What could explain this lack of attention? Does it reflect health research’s preoccupation with biologic and medical individual-level risks rather than population-level policies? Or does it represent a form of ‘surrender,’ where redistribution and taxation are seen as policy responses far beyond the scope of the health sector? We believe it is unfitting for the medical and public health professions to diagnose a problem only to delegate to others the task of identifying and promoting the cures. The Special Rapporteur describes how promoting domestic revenue mobilization, pro-poor fiscal policies and addressing tax avoidance can prevent and treat extreme poverty. Universal social protection is key to ensure not only wealth, but also health. While we doubt that the primary intent of policies to redistribute wealth is to improve health, these measures could be ‘best buys’ for stakeholders aiming to promote health and well-being. If not, we worry that tax, welfare and health systems alongside unfettered practices of global corporations will continue to deliver health inequalities. Global health professionals and experts, who observe, experience and study the unequal impacts of these systems, should move beyond recognising the poverty pandemic and claim a stake in the broader and inherently politicised debates on how to redress it.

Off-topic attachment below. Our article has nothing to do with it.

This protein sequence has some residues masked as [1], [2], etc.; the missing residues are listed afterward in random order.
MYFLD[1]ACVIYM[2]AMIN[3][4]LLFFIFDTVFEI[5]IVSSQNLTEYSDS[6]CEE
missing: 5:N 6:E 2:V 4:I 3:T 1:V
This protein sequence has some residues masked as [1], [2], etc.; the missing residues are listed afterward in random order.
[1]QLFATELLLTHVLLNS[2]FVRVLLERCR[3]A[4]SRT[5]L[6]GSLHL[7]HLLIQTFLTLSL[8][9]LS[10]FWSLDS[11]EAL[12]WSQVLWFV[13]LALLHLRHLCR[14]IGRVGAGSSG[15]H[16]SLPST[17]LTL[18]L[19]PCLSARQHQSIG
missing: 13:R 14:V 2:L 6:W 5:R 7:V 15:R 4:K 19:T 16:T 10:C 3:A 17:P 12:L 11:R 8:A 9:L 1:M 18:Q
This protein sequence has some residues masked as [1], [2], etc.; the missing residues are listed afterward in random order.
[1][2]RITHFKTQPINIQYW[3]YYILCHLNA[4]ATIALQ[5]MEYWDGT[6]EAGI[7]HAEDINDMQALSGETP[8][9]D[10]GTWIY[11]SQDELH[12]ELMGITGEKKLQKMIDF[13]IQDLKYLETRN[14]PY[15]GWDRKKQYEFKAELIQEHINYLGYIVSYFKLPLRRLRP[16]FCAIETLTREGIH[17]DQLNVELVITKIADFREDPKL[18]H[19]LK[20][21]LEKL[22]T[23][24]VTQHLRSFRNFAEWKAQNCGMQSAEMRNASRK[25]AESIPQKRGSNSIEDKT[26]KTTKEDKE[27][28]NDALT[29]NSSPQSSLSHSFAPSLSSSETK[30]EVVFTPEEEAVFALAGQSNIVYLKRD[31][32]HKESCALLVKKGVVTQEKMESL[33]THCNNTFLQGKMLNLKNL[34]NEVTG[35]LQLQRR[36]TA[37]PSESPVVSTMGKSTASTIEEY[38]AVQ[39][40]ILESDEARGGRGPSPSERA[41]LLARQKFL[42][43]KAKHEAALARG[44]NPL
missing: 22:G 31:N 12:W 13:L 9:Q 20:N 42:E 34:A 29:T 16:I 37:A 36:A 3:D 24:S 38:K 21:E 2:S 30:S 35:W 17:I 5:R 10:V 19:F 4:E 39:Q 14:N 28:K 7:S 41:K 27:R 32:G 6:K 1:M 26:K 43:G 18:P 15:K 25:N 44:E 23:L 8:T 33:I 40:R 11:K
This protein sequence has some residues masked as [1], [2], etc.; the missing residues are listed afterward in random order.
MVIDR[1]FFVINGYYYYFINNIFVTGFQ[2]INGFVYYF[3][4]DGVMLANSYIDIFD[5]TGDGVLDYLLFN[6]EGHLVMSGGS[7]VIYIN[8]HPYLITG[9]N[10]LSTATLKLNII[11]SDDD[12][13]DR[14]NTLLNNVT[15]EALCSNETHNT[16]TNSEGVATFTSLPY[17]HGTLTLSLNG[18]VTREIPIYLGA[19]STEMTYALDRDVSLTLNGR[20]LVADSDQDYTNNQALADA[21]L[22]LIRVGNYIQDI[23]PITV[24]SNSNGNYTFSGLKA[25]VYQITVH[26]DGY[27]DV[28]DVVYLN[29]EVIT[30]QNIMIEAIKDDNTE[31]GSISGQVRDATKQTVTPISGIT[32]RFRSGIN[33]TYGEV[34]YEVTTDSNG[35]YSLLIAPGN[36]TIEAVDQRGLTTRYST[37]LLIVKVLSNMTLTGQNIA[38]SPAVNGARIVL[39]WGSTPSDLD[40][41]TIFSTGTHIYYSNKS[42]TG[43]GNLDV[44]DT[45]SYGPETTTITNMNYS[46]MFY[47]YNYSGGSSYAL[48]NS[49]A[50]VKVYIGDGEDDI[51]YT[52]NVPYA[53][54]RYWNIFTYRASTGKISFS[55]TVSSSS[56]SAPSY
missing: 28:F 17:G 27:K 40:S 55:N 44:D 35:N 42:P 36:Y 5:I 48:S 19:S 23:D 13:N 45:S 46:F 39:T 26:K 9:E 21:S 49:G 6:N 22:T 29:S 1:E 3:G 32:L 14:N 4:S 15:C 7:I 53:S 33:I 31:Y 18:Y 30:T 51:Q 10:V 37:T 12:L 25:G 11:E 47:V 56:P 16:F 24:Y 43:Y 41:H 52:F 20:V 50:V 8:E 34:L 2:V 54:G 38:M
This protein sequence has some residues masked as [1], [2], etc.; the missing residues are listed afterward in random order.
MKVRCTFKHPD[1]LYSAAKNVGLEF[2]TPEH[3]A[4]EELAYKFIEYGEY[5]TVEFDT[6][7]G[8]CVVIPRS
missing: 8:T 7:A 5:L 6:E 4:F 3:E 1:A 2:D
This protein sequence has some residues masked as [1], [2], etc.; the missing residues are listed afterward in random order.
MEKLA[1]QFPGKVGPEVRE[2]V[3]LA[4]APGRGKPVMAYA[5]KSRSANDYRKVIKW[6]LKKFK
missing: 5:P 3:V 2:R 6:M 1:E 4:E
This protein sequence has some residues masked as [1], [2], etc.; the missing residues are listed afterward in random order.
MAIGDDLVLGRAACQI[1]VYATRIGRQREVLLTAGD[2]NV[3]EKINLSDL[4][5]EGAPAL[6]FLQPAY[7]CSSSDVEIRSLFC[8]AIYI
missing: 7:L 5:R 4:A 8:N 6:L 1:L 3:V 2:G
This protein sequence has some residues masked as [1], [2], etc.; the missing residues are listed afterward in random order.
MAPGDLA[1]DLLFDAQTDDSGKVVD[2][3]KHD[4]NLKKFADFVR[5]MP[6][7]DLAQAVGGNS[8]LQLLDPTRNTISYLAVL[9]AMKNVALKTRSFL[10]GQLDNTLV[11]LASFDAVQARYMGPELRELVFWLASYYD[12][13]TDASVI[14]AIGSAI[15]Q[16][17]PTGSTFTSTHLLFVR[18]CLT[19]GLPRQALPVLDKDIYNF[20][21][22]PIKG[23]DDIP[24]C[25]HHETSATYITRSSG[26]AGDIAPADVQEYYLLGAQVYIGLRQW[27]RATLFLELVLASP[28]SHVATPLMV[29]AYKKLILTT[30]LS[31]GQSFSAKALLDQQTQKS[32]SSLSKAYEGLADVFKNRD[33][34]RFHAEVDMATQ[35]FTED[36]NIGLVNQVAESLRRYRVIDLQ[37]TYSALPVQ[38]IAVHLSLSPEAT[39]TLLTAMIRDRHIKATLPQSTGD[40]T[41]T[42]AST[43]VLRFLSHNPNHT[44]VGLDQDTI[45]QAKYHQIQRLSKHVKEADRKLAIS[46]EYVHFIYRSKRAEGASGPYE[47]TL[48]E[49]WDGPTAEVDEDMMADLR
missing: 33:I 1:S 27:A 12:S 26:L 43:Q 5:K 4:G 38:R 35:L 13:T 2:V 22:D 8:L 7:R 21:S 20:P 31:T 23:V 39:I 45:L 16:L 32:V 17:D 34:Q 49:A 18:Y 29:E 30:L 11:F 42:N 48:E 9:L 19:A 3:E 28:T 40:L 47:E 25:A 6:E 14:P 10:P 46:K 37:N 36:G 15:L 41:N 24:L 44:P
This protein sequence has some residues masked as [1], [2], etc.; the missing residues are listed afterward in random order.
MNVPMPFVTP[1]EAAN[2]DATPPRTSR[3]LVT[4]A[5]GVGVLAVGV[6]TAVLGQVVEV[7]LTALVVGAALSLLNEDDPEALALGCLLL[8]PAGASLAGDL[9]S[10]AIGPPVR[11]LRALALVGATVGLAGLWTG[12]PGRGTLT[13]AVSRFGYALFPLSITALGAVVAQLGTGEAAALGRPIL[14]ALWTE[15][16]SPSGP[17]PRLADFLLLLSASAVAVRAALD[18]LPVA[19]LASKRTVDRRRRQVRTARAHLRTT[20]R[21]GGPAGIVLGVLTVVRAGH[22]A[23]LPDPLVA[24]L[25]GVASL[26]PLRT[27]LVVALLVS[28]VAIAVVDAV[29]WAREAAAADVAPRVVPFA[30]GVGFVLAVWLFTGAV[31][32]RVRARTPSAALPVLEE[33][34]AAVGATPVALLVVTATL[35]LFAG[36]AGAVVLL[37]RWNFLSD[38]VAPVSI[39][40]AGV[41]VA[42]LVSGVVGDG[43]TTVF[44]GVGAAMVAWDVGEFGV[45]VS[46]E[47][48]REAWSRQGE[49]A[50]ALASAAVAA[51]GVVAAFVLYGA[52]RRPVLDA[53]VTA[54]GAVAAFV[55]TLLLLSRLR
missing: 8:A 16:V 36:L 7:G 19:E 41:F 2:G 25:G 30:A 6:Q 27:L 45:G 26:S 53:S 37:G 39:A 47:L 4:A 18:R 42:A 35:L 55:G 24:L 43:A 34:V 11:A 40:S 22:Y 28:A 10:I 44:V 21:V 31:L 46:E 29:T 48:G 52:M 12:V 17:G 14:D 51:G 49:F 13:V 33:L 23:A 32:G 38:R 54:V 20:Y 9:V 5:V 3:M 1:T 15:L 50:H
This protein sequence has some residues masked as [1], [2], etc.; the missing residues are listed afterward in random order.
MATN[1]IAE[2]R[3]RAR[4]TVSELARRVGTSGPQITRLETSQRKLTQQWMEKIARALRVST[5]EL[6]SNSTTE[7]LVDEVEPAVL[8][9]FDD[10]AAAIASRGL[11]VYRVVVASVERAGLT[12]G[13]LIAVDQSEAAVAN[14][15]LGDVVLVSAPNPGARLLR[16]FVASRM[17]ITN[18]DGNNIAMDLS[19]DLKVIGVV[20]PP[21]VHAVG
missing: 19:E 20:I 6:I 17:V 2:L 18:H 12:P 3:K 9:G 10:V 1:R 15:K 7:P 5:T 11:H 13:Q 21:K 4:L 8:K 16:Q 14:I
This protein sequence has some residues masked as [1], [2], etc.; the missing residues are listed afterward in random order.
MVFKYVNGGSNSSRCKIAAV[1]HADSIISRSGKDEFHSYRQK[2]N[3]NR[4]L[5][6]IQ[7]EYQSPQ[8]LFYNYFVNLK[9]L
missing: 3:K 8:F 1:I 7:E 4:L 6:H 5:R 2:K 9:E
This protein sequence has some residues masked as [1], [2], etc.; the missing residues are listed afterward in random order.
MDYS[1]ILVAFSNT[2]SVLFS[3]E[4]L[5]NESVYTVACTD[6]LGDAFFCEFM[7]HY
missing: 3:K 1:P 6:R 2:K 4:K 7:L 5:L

Kristine Husøy Onarheim is a medical doctor, a research fellow at the Centre for Gender & Global Health, University College London and an affiliated researcher at the Bergen Centre for Ethics and Priority Setting, University of Bergen. Twitter @Krionarheim.
Unni Gopinathan is a medical doctor and senior researcher at the Cluster for Global Health, Division for Health Services, the Norwegian Institute of Public Health. Twitter @Unni_Gopinathan.
Competing interests: None declared.